- British pharma AstraZeneca will press into clinical study a leukemia drug it thinks could help calm the overactive immune response seen in some patients with COVID-19, the latest example of drugmaker efforts to repurpose existing therapies for the fast-spreading disease.
- The mid-stage trial, which will recruit patients in the coming days in the U.S. and Europe, will test AstraZeneca's Calquence, currently approved for two blood cancers.
- Calquence blocks a protein that regulates the body's production of certain inflammatory markers, which can help reduce the spread of mutating B cells In leukemia and lymphoma. Citing early evidence, AstraZeneca will test whether Calquence can also reduce respiratory distress caused by so-called cytokine storms.
Initially, many of the existing drugs thrust into testing earlier this year as potential treatments for COVID-19 were antivirals like Arbidol and Avigan, or HIV medicines like Kaletra.
Increasingly, however, drugmakers are exploring whether their arsenals of medicines hold potential therapies for the fierce immune attack that can characterize the second phase of COVID-19 disease.
Cytokine release syndrome, or "cytokine storms," are most widely known as a side effect of cancer cell therapy. Whipped up by the engineered T cells infused into the body to fight cancer, the immune system goes into overdrive, spurring high fevers that can be potentially life-threatening.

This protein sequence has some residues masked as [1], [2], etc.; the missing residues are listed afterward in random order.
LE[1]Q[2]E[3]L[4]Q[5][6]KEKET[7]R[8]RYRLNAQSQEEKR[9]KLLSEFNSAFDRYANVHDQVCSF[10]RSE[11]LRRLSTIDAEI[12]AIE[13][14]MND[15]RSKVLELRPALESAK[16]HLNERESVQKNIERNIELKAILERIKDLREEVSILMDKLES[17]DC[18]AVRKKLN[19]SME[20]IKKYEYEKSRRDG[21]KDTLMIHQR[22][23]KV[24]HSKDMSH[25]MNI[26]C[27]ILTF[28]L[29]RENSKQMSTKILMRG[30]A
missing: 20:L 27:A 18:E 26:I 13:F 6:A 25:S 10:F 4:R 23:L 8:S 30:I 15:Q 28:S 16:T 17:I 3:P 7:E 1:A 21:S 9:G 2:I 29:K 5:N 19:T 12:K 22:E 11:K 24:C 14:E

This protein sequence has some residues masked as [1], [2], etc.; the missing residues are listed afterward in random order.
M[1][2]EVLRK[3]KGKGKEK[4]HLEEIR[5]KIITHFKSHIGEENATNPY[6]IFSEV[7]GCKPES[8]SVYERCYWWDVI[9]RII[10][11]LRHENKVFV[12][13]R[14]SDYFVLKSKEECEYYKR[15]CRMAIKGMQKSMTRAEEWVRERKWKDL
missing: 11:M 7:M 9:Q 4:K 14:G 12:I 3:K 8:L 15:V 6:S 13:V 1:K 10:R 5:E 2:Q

Gathering evidence suggests this could be happening in late-stage COVID-19, too, although it's not clear how similar these cytokine storms are to the ones that afflict many CAR-T patients.
Studies are underway to test Roche's Acemtra as well Sanofi and Regeneron's Kevzara, both of which target an inflammatory marker called IL-6 that's thought to play a role in cytokine release syndrome. Actemra is approved in the U.S. to treat the condition in the setting of CAR-T.
Novartis, Incyte and, most recently, Eli Lilly, meanwhile, are exploring whether drugs blocking regulatory proteins called Janus kinases could have a broader, but similar effect. Lilly this week announced its therapy Olumiant would be studied in the National Institutes of Health trial currently testing Gilead's antiviral drug remdesivir.
AstraZeneca is betting on a different kind of kinase, called Bruton's tyrosine kinase, or BTK. Calquence inhibits BTK, and has been shown in trials to slow the growth of certain blood cancers.
The drug is associated with numerous side effects, however, including serious and opportunistic infections, which could pose a challenge in treating patients at risk of secondary bacterial infections following COVID-19.
In the study now being set up, AstraZeneca will first test Calquence paired with best supportive care against supportive care alone in hospitalized patients who are not yet in intensive care units or on mechanical ventilation. It will then test Calquence in those more advanced patients. Irregular heartbeat is also a noted side effect on the drug's label.
AstraZeneca claims it's never move quicker in setting up a study.
"This is the fastest clinical trial that I've seen ever designed in my career of over 30 years," said Jose Baselga, AstraZeneca's head of cancer research and development, in a video posted online by the company. "So something that would have taken many weeks, if not months, came together in less than a week."
The drugmaker hopes to enroll more than 400 patients across sites in the U.S. and Europe. Two physicians at the U.S. National Cancer Institute will lead the trial, AstraZeneca said.